The Bureau of Labor Statistics calculates the unemployment rate, LFPR, and the employment-population ratio. Those employed and officially unemployed make up the labor force. The official unemployment rate is calculated by dividing the number unemployed by the labor force. The LFPR is the ratio of the labor force and the non-institutional population over 16 years of age.

A decline in the unemployment rate is usually understood as a good situation where unemployed workers get jobs. But the unemployment rate can also decline if unemployed workers leave the labor force and reduce both the number of unemployed and the labor force.



The current economic expansion is more than six years old, but the ratio of those employed to the total population shows only a small increase after a plunge during the Great Recession. This is due, in part, to a steep decline in labor force participation. In the post-war period, the LFPR mostly maintained an upward trend until the peak in April 2000 (67.3%). Its descent was gradual between 2000 and 2007. The Great Recession led to an acceleration of the decline in the LFPR. It has dropped to 62.4% in October 2015 from 66% in December 2007.

The aging of the U.S. population is one of the primary reasons for the decline of LFPR. There are an estimated 10,000 Baby Boomers retiring each day at the moment. A Council of Economic Advisers (CEA) study estimates that 55% of the decline in the LFPR from the end of 2007 to the end of 2014 was entirely due to demographic reasons.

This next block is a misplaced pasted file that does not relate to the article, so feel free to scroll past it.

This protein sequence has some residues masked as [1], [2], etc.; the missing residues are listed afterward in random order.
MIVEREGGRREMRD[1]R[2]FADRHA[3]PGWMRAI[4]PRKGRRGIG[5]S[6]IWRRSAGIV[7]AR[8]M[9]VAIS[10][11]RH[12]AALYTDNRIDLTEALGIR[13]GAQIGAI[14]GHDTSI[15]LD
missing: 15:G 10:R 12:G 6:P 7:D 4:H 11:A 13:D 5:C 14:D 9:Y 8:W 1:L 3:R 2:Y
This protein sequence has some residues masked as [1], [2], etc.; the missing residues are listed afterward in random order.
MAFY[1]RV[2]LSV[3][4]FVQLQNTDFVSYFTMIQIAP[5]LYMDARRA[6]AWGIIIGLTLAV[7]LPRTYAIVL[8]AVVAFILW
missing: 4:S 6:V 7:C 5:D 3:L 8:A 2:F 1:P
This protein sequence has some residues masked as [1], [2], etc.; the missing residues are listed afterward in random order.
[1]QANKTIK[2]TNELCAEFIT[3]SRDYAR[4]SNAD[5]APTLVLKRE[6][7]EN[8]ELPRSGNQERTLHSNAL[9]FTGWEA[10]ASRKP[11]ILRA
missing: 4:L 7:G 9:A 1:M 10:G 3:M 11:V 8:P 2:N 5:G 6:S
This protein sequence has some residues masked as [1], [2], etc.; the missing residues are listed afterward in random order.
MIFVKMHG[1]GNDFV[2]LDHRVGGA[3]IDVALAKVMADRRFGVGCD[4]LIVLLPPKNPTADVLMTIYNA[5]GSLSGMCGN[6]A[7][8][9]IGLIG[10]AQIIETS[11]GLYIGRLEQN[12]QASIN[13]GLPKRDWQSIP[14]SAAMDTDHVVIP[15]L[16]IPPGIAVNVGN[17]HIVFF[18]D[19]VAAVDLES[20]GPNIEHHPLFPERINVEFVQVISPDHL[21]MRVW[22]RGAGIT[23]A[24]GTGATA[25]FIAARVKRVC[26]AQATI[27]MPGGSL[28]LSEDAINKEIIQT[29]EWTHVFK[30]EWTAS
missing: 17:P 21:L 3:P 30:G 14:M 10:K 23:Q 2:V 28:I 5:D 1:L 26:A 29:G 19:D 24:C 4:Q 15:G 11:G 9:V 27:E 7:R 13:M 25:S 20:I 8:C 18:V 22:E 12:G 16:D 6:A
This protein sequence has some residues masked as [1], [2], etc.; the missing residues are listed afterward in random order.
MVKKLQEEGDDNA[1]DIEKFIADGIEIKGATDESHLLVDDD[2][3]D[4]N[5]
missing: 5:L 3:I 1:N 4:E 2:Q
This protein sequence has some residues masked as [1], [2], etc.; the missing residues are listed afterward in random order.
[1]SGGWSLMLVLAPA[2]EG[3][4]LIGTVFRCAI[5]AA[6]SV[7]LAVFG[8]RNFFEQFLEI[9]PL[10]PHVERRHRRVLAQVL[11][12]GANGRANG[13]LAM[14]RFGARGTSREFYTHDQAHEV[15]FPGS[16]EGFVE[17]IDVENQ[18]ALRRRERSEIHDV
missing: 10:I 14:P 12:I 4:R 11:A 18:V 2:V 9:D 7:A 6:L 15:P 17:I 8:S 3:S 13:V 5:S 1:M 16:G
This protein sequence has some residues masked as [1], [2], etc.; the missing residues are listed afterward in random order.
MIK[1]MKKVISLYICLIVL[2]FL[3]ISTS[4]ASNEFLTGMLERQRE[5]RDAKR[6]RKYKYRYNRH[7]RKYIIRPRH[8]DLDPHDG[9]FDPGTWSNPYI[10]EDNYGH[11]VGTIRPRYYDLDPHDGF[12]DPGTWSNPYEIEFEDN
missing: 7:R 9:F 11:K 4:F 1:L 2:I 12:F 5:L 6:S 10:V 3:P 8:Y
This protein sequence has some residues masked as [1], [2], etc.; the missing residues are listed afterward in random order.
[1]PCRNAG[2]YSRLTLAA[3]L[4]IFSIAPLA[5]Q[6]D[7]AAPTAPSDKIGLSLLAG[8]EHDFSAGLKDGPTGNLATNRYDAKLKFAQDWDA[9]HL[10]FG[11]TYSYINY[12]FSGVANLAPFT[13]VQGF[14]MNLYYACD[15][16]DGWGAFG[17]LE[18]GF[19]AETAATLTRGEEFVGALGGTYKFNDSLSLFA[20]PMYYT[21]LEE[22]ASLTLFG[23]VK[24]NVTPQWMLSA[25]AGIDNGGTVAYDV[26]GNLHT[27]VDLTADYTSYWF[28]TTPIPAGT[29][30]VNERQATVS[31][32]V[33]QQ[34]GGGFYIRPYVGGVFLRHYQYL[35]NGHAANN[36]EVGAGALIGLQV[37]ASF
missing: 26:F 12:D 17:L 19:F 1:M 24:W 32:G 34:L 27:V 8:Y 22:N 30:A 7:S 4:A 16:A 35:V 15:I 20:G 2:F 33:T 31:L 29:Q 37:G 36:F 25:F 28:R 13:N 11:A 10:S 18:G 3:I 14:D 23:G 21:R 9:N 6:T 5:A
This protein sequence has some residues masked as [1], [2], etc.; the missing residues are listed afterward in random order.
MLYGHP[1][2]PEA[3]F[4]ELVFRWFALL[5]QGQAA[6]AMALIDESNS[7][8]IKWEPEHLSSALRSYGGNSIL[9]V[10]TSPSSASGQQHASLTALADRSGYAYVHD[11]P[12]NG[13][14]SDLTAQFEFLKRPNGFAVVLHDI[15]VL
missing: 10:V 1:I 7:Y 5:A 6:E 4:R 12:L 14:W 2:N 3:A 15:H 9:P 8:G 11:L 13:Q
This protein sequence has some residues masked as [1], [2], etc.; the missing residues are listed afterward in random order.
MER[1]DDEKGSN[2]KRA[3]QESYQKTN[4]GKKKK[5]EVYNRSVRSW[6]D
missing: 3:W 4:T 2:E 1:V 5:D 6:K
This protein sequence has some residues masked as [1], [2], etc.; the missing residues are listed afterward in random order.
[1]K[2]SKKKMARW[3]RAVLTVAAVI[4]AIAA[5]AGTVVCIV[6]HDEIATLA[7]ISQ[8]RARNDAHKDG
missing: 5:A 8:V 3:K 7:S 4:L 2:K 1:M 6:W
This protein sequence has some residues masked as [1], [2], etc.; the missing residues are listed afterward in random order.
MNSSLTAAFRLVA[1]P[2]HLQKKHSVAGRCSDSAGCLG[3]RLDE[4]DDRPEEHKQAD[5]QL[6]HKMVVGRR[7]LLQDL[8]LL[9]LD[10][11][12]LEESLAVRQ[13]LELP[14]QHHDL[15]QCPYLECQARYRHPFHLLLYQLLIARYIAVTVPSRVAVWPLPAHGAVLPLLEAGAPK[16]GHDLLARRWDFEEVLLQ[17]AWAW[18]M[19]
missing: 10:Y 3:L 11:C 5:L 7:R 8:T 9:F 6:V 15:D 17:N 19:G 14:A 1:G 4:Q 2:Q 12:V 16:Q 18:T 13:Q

Beyond that, the CEA estimates that poor business conditions explain 17% of the decline in the LFPR, with other secular factors accounting for the remainder. Different studies show a range of estimates for the influence of demographic, cyclical and structural contributions to the decline in the LFPR; the CEA’s estimates are in the mid-range of the literature.

Details of the CEA study show that aging and cyclical influences fully explained the drop in the LFPR during 2007-2012, after which other factors became more important. What are these other factors, and what might be done to address them?

The first is the marginalization of less-educated workers. Research has determined that low educational attainment is associated with reduced labor force participation among prime-aged workers. The changing workplace demand for higher skills and education places the less-educated at a disadvantage in the labor market.

This trend has been in operation for some time; the participation rate of prime-age men (24-54 years) has been largely declining since 1954. But what had been a gradual trend has become more pronounced in recent years. In the wake of the recession, firms have gotten leaner and used offshoring and automation to a greater degree.